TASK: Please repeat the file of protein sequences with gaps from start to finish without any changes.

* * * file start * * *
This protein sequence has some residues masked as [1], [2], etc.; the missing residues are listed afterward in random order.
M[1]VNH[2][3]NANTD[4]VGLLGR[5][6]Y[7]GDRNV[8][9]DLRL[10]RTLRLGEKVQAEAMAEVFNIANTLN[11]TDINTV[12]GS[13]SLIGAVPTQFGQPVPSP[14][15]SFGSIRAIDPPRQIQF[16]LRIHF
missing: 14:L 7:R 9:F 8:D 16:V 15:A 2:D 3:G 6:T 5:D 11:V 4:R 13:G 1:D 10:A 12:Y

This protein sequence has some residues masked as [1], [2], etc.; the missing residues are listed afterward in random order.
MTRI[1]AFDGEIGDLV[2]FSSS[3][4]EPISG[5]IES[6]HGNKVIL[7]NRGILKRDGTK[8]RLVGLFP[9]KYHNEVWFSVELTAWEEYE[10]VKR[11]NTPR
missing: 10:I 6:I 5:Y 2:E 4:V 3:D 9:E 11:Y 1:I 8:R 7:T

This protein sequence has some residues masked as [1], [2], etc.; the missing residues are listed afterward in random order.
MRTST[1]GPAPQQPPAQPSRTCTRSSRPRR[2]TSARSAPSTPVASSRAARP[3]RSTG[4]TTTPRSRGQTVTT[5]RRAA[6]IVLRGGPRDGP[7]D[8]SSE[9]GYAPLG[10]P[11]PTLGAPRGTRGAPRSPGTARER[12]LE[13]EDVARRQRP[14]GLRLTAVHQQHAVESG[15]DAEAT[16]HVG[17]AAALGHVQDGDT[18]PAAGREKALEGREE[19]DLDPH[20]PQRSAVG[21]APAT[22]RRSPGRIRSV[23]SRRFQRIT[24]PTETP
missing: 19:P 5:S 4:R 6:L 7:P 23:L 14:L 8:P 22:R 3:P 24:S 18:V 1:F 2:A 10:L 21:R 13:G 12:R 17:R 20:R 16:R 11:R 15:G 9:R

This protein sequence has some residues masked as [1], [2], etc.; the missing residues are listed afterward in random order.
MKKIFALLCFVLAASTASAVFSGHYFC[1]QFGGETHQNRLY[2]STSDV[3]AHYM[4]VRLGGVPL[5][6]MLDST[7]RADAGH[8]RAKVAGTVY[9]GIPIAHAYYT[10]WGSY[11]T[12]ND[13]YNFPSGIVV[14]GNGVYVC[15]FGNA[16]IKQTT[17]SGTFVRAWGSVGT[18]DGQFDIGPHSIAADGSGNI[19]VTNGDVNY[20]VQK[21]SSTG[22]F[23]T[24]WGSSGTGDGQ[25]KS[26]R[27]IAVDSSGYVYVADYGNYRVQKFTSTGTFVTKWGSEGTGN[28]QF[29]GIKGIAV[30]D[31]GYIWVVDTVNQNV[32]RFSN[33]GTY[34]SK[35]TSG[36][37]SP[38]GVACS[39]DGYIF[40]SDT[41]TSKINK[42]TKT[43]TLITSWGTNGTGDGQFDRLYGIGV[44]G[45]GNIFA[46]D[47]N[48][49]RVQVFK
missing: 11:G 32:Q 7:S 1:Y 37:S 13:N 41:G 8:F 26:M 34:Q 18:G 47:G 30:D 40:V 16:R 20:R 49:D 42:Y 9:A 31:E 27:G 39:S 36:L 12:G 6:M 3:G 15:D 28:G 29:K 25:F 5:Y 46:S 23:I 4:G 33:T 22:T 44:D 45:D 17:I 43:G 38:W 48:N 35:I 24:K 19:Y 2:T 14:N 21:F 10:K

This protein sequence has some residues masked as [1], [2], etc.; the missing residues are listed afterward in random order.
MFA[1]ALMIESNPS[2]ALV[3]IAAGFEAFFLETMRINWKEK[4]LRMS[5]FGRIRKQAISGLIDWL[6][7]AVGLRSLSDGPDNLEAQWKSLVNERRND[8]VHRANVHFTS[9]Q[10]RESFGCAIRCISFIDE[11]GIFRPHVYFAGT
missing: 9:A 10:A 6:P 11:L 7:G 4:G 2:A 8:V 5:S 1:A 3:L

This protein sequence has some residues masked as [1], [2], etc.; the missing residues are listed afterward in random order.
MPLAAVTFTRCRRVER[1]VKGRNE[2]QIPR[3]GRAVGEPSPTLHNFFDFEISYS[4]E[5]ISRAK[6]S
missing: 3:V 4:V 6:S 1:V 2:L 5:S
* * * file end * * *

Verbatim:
This protein sequence has some residues masked as [1], [2], etc.; the missing residues are listed afterward in random order.
M[1]VNH[2][3]NANTD[4]VGLLGR[5][6]Y[7]GDRNV[8][9]DLRL[10]RTLRLGEKVQAEAMAEVFNIANTLN[11]TDINTV[12]GS[13]SLIGAVPTQFGQPVPSP[14][15]SFGSIRAIDPPRQIQF[16]LRIHF
missing: 14:L 7:R 9:F 8:D 16:V 15:A 2:D 3:G 6:T 5:D 11:V 4:R 13:G 1:D 10:A 12:Y

This protein sequence has some residues masked as [1], [2], etc.; the missing residues are listed afterward in random order.
MTRI[1]AFDGEIGDLV[2]FSSS[3][4]EPISG[5]IES[6]HGNKVIL[7]NRGILKRDGTK[8]RLVGLFP[9]KYHNEVWFSVELTAWEEYE[10]VKR[11]NTPR
missing: 10:I 6:I 5:Y 2:E 4:V 3:D 9:E 11:Y 1:I 8:R 7:T

This protein sequence has some residues masked as [1], [2], etc.; the missing residues are listed afterward in random order.
MRTST[1]GPAPQQPPAQPSRTCTRSSRPRR[2]TSARSAPSTPVASSRAARP[3]RSTG[4]TTTPRSRGQTVTT[5]RRAA[6]IVLRGGPRDGP[7]D[8]SSE[9]GYAPLG[10]P[11]PTLGAPRGTRGAPRSPGTARER[12]LE[13]EDVARRQRP[14]GLRLTAVHQQHAVESG[15]DAEAT[16]HVG[17]AAALGHVQDGDT[18]PAAGREKALEGREE[19]DLDPH[20]PQRSAVG[21]APAT[22]RRSPGRIRSV[23]SRRFQRIT[24]PTETP
missing: 19:P 5:S 4:R 6:L 7:P 23:L 14:L 8:P 22:R 3:P 24:S 18:V 1:F 2:A 10:L 21:R 13:G 12:R 17:R 20:R 16:R 11:R 15:G 9:R

This protein sequence has some residues masked as [1], [2], etc.; the missing residues are listed afterward in random order.
MKKIFALLCFVLAASTASAVFSGHYFC[1]QFGGETHQNRLY[2]STSDV[3]AHYM[4]VRLGGVPL[5][6]MLDST[7]RADAGH[8]RAKVAGTVY[9]GIPIAHAYYT[10]WGSY[11]T[12]ND[13]YNFPSGIVV[14]GNGVYVC[15]FGNA[16]IKQTT[17]SGTFVRAWGSVGT[18]DGQFDIGPHSIAADGSGNI[19]VTNGDVNY[20]VQK[21]SSTG[22]F[23]T[24]WGSSGTGDGQ[25]KS[26]R[27]IAVDSSGYVYVADYGNYRVQKFTSTGTFVTKWGSEGTGN[28]QF[29]GIKGIAV[30]D[31]GYIWVVDTVNQNV[32]RFSN[33]GTY[34]SK[35]TSG[36][37]SP[38]GVACS[39]DGYIF[40]SDT[41]TSKINK[42]TKT[43]TLITSWGTNGTGDGQFDRLYGIGV[44]G[45]GNIFA[46]D[47]N[48][49]RVQVFK
missing: 11:G 32:Q 7:S 1:Y 37:S 13:N 41:G 8:F 26:M 34:Q 18:G 47:G 30:D 40:V 16:R 20:R 49:D 42:Y 9:A 31:E 27:G 39:S 36:L 12:G 6:M 3:G 15:D 28:G 29:K 25:F 5:Y 46:S 23:I 4:G 33:T 22:T 44:D 45:D 17:I 43:G 38:W 48:N 35:I 24:K 19:Y 2:T 14:N 21:F 10:K

This protein sequence has some residues masked as [1], [2], etc.; the missing residues are listed afterward in random order.
MFA[1]ALMIESNPS[2]ALV[3]IAAGFEAFFLETMRINWKEK[4]LRMS[5]FGRIRKQAISGLIDWL[6][7]AVGLRSLSDGPDNLEAQWKSLVNERRND[8]VHRANVHFTS[9]Q[10]RESFGCAIRCISFIDE[11]GIFRPHVYFAGT
missing: 9:A 10:A 6:P 11:L 7:G 4:G 2:A 8:V 5:S 1:A 3:L

This protein sequence has some residues masked as [1], [2], etc.; the missing residues are listed afterward in random order.
MPLAAVTFTRCRRVER[1]VKGRNE[2]QIPR[3]GRAVGEPSPTLHNFFDFEISYS[4]E[5]ISRAK[6]S
missing: 3:V 4:V 6:S 1:V 2:L 5:S